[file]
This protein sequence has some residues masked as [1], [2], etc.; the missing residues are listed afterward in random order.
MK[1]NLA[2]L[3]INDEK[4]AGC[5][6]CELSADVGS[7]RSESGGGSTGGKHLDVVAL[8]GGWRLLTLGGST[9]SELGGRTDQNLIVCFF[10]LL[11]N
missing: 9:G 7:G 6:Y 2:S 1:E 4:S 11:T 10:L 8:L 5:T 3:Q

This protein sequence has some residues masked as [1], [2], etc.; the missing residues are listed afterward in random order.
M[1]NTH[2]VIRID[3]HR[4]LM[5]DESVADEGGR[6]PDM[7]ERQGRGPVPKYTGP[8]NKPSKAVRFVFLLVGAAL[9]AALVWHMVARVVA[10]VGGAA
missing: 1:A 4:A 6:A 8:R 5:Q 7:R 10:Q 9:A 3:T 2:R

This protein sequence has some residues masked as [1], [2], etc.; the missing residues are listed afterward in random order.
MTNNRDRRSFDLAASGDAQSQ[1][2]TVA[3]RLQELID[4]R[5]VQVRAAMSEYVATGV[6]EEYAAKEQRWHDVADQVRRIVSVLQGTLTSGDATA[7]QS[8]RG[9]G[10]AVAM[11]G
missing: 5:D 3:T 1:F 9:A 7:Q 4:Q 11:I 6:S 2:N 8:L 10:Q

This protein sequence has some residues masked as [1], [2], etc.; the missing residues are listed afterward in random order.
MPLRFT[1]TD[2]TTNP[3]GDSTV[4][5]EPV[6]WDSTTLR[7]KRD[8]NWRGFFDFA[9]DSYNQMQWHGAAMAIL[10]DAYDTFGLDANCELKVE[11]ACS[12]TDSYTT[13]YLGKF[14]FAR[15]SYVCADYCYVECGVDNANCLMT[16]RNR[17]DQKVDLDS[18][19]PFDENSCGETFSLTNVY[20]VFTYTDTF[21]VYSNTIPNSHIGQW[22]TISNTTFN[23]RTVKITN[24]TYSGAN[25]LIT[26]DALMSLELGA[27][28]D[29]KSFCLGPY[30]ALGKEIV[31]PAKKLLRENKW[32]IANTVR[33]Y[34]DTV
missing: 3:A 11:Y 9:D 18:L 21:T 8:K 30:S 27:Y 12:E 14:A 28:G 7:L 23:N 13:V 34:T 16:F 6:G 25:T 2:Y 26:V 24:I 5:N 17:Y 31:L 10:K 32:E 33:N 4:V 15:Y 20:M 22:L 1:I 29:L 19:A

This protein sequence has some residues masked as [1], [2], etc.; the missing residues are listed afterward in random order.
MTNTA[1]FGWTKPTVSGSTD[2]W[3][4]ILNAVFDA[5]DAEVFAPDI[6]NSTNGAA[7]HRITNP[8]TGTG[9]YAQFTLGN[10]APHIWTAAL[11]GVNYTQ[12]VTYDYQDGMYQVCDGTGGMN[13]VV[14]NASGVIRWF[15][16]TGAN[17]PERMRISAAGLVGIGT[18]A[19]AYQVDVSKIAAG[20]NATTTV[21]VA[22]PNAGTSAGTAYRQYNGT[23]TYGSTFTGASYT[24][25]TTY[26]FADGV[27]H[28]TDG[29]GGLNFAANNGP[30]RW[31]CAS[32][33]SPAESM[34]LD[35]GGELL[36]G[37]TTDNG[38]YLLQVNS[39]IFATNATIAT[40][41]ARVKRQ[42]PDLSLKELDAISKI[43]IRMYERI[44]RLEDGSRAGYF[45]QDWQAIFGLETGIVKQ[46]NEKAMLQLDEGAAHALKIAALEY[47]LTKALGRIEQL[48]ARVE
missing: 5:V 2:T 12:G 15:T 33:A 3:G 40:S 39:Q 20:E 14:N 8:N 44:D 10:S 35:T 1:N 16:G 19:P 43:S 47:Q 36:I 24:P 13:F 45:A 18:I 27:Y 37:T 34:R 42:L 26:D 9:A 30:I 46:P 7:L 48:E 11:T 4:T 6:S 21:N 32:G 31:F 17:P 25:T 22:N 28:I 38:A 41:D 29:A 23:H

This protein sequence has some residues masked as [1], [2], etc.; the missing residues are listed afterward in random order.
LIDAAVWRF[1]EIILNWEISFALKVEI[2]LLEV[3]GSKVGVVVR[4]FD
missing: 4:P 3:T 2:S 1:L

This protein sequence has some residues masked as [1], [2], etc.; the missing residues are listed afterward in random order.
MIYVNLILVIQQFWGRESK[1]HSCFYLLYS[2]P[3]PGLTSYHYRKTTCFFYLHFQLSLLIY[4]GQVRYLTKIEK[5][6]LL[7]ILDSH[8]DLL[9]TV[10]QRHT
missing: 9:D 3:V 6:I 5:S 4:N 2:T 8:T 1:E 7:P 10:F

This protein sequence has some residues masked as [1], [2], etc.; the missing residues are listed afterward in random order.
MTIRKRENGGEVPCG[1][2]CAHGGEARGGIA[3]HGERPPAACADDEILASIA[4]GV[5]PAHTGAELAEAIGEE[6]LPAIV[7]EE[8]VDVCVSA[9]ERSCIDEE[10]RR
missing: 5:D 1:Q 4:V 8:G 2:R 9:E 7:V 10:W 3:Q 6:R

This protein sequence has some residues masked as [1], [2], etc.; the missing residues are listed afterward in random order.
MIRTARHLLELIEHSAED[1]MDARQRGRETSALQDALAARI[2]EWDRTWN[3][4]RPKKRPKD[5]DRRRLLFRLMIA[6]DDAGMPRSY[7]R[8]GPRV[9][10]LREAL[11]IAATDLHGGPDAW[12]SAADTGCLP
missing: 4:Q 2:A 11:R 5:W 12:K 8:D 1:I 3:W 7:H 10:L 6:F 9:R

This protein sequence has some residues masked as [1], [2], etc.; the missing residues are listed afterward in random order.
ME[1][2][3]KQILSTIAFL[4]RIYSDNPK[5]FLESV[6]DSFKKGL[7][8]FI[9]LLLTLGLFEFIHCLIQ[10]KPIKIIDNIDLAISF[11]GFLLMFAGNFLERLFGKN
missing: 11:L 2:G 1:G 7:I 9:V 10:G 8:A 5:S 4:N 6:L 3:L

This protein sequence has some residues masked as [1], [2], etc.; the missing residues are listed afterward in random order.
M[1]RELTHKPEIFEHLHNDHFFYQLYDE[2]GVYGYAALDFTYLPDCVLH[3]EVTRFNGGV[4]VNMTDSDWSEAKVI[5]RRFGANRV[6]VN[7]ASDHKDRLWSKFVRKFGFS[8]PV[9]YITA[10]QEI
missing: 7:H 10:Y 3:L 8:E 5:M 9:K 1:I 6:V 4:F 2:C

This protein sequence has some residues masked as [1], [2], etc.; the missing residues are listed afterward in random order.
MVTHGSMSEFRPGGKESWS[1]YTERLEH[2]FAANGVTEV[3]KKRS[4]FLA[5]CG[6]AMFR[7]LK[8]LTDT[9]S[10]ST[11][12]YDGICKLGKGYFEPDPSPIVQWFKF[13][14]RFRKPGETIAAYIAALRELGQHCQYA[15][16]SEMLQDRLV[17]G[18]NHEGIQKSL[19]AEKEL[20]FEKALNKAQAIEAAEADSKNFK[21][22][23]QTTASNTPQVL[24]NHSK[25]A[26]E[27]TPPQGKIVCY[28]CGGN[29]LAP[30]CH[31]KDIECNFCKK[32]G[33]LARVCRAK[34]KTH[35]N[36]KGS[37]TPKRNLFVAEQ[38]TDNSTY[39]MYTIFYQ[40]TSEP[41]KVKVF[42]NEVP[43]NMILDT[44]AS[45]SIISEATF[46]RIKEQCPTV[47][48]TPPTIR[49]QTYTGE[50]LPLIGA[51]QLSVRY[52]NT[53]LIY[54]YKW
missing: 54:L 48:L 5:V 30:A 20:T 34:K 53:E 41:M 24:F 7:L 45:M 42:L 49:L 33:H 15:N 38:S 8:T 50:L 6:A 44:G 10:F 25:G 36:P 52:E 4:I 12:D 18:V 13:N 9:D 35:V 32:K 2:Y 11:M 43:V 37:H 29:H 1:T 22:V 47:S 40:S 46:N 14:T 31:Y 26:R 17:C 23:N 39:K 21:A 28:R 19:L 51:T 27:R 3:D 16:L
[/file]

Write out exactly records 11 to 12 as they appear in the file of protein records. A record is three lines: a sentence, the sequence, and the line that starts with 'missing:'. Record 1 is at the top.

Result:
This protein sequence has some residues masked as [1], [2], etc.; the missing residues are listed afterward in random order.
M[1]RELTHKPEIFEHLHNDHFFYQLYDE[2]GVYGYAALDFTYLPDCVLH[3]EVTRFNGGV[4]VNMTDSDWSEAKVI[5]RRFGANRV[6]VN[7]ASDHKDRLWSKFVRKFGFS[8]PV[9]YITA[10]QEI
missing: 7:H 10:Y 3:L 8:E 5:M 9:K 1:I 6:V 4:F 2:C

This protein sequence has some residues masked as [1], [2], etc.; the missing residues are listed afterward in random order.
MVTHGSMSEFRPGGKESWS[1]YTERLEH[2]FAANGVTEV[3]KKRS[4]FLA[5]CG[6]AMFR[7]LK[8]LTDT[9]S[10]ST[11][12]YDGICKLGKGYFEPDPSPIVQWFKF[13][14]RFRKPGETIAAYIAALRELGQHCQYA[15][16]SEMLQDRLV[17]G[18]NHEGIQKSL[19]AEKEL[20]FEKALNKAQAIEAAEADSKNFK[21][22][23]QTTASNTPQVL[24]NHSK[25]A[26]E[27]TPPQGKIVCY[28]CGGN[29]LAP[30]CH[31]KDIECNFCKK[32]G[33]LARVCRAK[34]KTH[35]N[36]KGS[37]TPKRNLFVAEQ[38]TDNSTY[39]MYTIFYQ[40]TSEP[41]KVKVF[42]NEVP[43]NMILDT[44]AS[45]SIISEATF[46]RIKEQCPTV[47][48]TPPTIR[49]QTYTGE[50]LPLIGA[51]QLSVRY[52]NT[53]LIY[54]YKW
missing: 54:L 48:L 5:V 30:A 20:T 34:K 53:E 41:M 24:F 7:L 45:M 42:L 49:L 33:H 15:N 38:S 8:T 50:L 6:A 44:G 10:F 25:G 36:P 52:E 4:I 12:D 18:V 13:N 9:D 35:V 32:K 2:Y 11:M 43:V 37:H 29:H 1:T 22:V 47:S 40:S 46:N 14:T 31:Y 26:R 17:C 23:N 39:K 21:A 28:R 19:L 51:T 27:R 3:D 16:L